Fishing is decent during storms if you’re in the right spot


Short bass are going to school … caught by Chris Driscoll. Submitted photos

Despite the crazy weather storm Gordon hammered us with last weekend the fishing was decent if you were in the right spot. I know that sounds like a Captain Obvious statement, but it holds more truth in storm conditions. Getting into out of the way areas, or finding a spot that bait fish get pushed into and trapped is key. The Cape Henlopen fishing pier was killer action for spot during the storm, after, and still going strong.

Dave Beebe, owner of Lighthouse View bait and tackle … “People were out in that monsoon like weather bailing spot over the rail on the incoming and high tides. The action is continuing and we see few flounder here and there. The mullet have been thick along the shore line. Some days you can fill a bucket up real fast.”

Short striped bass action has increased. The rockfish are schooling up and feeding heavily around the inland bays, Delaware Bay, and all the tidal creeks. The action has been the best in back bay areas and creeks that are holding a lot of bait, especially mullet.
There are small bluefish mixed in with the striped bass schools around the inland bays. Flounder action for short flounder is still decent, and white perch in the creeks. Bona Fide baits, bloodworms, and sand fleas are your best baits.

Bone Fide baits

Bona Fide baits by the Fortescue Bait company are showing up in stores around Delaware. Great bait made with squid and infused with different flavors that are all natural. Bloodworm, grass shrimp, clam, mussel, spot, and a few other flavors. Great bait, you only need to use a small piece about the sizeof your pinkie fingernail. It stays on the hook better than regular squid. Can be refrozen to last until totally used.

Another great alternative to artificial baits that are more harmful to fish than good. It is all natural so a fish can digest it, and if it winds up in the water it will just breakdown like squid naturally does.

Broadkill Beach erosion

Broadkill Beach took a hit from the remnants of storm Gordon.

Broadkill Beach took a huge hit from storm Gordon remnants. The beach has been eroded away about a mile or so. The public access is now a 7-foot cliff of sand. The beach is marked off with caution tape.

Go to Beach Plum Island State Park instead of Broadkill Beach. That park is just down the road at the end of the neighborhood. Great place to fish and the water was really clear a couple days after the storm conditions subsided.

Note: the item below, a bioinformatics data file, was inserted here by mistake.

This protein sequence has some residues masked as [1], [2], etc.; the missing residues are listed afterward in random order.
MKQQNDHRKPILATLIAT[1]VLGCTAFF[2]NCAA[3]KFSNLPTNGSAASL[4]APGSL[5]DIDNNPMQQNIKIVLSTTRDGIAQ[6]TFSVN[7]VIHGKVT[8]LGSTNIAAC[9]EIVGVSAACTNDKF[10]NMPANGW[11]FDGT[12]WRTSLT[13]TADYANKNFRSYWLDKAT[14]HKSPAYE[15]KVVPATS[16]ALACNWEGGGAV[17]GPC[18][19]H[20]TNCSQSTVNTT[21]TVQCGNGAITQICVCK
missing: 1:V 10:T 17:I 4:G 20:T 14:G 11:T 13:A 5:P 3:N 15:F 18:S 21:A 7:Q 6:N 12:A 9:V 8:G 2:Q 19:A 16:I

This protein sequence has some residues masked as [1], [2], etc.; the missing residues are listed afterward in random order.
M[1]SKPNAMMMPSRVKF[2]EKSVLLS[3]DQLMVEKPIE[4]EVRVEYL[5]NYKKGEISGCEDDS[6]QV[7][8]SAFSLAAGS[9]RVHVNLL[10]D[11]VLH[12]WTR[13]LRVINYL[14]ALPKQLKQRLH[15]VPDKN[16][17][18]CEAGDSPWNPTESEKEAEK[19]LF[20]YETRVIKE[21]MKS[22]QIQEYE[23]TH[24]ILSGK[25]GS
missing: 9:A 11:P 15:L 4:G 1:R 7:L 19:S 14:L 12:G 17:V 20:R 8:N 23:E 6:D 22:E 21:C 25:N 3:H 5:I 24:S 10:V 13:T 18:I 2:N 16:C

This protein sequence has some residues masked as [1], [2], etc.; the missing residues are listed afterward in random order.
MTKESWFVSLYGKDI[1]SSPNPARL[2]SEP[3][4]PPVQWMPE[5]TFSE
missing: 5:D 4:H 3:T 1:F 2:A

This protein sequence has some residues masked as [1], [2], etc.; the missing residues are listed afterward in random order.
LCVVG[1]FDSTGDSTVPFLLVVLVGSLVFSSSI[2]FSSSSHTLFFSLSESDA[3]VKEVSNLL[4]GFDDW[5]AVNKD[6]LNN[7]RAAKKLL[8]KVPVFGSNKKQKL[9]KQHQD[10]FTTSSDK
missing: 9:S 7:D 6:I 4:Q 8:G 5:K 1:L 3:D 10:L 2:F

The ocean is looking really clear along the coast … hopefully by now the surf fishing drive on accesses are open but Hurricane Florence effects will govern park’s decision. It is a safety concern not only for anglers, but anyone who would have to rescue them. Water has been washing almost to the dune line earlier in the week.

Catching a rare crab

Split color blue claw crab. Submitted photo/Jim Whitby

Jim Whitby and his boss Lee Thomas, owner of the crabbing boat Migrator, caught a rare crab last week. This blue claw crab’s color is split right down the middle. We see different crab colors all the time from mixed colors to all blue crabs and albinos. There are all kinds of rare mutations in nature. Recently a crab with its right half female and its left half male known as a bilateral gynandromorph was caught in Maryland.

Jim Whitby … “My boss said he’s only seen it twice in 30 years and the first one he caught was taken to a biologist at DNREC near Woodland Beach. They said it’s a spot between the eyes that sends a signal to tell it which color to be and it is sending a mixed signal.”

The surfers have been digging the waves the surge from Florence has been producing. Apparently there is a bug going around that only the surfers have been catching and keeping them out of work.

Hopefully any effects from Hurricane Florence are over fast and we can get back to normal fishing conditions. If it were fall during the striped bass run I would be fine with rough seas and heavy winds. Striped bass love those conditions.

Rich King’s outdoors column runs Thursdays in the Delaware State News.

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